Skin‑contact whites at La Villana in Lazio Joy Kull is an American who moved to Italy to work with Le Coste (a cult natural winery in Lazio) after being blown away by their wine. There, she fell in love with a local shepherd and decided to stay and start her own winery (her labels feature a sheep). She’s part of a small movement of young people who are going back to the land. I find her super‑inspiring because she’s learning as she goes and she’s having fun with it. The winery is near a volcanic crater lake called Lake Bolsena where they grow indigenous grape varietals like aleatico, which makes perfumed and elegant light reds. They also make amazing skin‑contact white wines with procanico (a local clone of the trebbiano grape) that are delicious with food.
- Skin‑contact, macerated or orange wine (it all means the same thing) is made from grapes that macerate or ferment with the skins.
Elena’s foot‑stomped cuvée at De Fermo in Abruzzo Winemaker Stefano Papetti was obsessed with natural wines like those from La Stoppa. For years, his wife would tell him about this farm that her mother inherited, and one day they were driving from Bologna to her family’s place in Abruzzo and his wife showed him the property. It had the most beautiful, perfectly maintained old vines that had always been farmed organically. He also discovered that there was an abandoned winery on the farm. And so, he started making wine and growing grains, olives, legumes and vegetables. Next fall, we’re releasing our first Elena x De Fermo cuvée – a rosato made from Montepulciano grapes that have been crushed by our partner Marley Sniatowsky’s feet. It’s got character and should make for an amazing winter rosé.
Electrifying reds at Cantina Giardino in Campania Cantina Giardino is located an hour and a half east of Naples in a town called Ariano Irpino, but their vineyards are scattered all around the area. They purchased a bunch of old parcels, and now they take care of these ancient vines of indigenous varietals. The area experiences very cool nights, which means the wines have amazing structure and acidity, but it’s also really hot during the day, so the grapes achieve perfect ripeness. Their wines are electrifying and really out there. Ask to do a cellar tasting – I tried some of the wildest wines when I was there.
Amphora wine at Azienda Agricola COS in Sicily If you’re in Sicily, you have to visit Giusto Occhipinti at Azienda Agricola COS and Arianna Occhipinti at Occhipinti. They are an uncle‑and‑niece duo who are closely associated with the resurgence of natural wines in Sicily. They work with indigenous varietals like nero d’Avola, frappato, grillo, catarratto and zibibbo. Giusto became famous for his skin‑contact wines done in amphorae. Even though Azienda Agricola COS is located in Vittoria, one of the hottest places in all of Italy, they manage to achieve a lot of freshness with their wines. The Nero di Lupo made with nero d’Avola is a good example of that – at 12‑percent alcohol, it’s unbelievably crunchy and ripe. The winery has an agriturismo with an amazing pool, and Giusto’s sister is a fantastic cook.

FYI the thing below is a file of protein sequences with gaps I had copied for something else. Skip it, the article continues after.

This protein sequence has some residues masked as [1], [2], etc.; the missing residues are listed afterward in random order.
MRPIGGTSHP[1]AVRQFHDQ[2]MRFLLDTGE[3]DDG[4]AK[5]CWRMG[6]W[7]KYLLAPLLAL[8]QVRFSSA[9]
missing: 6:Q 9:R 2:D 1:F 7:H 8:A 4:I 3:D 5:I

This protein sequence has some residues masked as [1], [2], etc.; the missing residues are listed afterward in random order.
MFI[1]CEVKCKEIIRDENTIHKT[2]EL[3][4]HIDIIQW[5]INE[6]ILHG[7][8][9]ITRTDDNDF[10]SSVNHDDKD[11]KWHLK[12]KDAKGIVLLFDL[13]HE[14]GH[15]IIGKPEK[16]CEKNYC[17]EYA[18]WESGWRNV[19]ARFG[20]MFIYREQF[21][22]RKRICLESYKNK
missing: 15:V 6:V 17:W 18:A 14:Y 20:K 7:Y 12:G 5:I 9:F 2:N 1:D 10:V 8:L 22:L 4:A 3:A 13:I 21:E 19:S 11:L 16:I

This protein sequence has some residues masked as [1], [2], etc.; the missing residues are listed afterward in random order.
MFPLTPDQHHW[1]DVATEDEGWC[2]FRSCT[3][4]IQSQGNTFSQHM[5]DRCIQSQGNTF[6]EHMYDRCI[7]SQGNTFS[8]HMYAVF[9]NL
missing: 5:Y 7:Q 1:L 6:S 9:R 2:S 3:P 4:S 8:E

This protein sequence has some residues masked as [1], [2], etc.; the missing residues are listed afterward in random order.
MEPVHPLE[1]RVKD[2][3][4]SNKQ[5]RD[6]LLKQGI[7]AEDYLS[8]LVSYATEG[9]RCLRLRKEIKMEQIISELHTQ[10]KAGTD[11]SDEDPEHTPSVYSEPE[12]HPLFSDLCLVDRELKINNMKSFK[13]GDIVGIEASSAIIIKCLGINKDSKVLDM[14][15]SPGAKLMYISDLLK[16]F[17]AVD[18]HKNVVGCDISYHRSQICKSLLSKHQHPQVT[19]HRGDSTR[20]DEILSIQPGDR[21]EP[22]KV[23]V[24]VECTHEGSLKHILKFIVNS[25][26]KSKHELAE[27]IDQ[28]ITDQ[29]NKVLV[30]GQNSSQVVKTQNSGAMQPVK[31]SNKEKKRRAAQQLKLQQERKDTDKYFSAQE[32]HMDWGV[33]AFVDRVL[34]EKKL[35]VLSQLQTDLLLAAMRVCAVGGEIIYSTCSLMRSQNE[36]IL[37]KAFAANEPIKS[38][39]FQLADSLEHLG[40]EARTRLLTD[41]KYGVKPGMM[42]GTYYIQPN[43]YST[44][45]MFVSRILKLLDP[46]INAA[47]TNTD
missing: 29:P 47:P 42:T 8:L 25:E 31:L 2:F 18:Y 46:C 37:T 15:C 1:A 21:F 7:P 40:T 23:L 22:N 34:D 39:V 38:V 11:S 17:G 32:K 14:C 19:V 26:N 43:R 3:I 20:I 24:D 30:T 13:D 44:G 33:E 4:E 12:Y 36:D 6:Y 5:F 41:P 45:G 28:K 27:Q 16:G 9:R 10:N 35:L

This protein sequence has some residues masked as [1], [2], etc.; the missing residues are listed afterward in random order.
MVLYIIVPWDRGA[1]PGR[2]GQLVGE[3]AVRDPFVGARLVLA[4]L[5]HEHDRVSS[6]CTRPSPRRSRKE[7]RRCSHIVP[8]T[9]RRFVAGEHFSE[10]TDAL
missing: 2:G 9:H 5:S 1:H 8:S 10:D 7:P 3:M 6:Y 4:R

- Local heroes: Nero d’Avola (fruity, full‑bodied red), frappato (red fruit, spicy red), grillo (floral, full‑bodied white), catarratto (fresh, fruity white) and zibibbo (also known as muscat d’Alexandrie, it makes crisp, floral white wines) are Sicily’s superstar grapes.
- These clay vessels, also known as qvevri, have been used to make wine for thousands of years in places like Georgia and ancient Greece, and are now enjoying a resurgence all over the world.
Lesson in frappato wine at Occhipinti in Sicily Arianna is a juggernaut, and she is responsible for the popularity of 100‑percent frappato wines. (Before her, frappato was mostly used for blending.) She’s also responsible for my love of natural wines, and more specifically Italian natural wines. When we opened Nora Gray, she made wines that were affordable and interesting enough without being too adventurous. The only two things I knew I needed to have on the wine list at the time were Arianna Occhipinti and Elena Pantaleoni’s wines. The rest I could figure out later. Splurge on a bottle of Il Frappato. It’s fresh, peppery, complex and a beautiful expression of the region. It’s like a love letter to Sicily.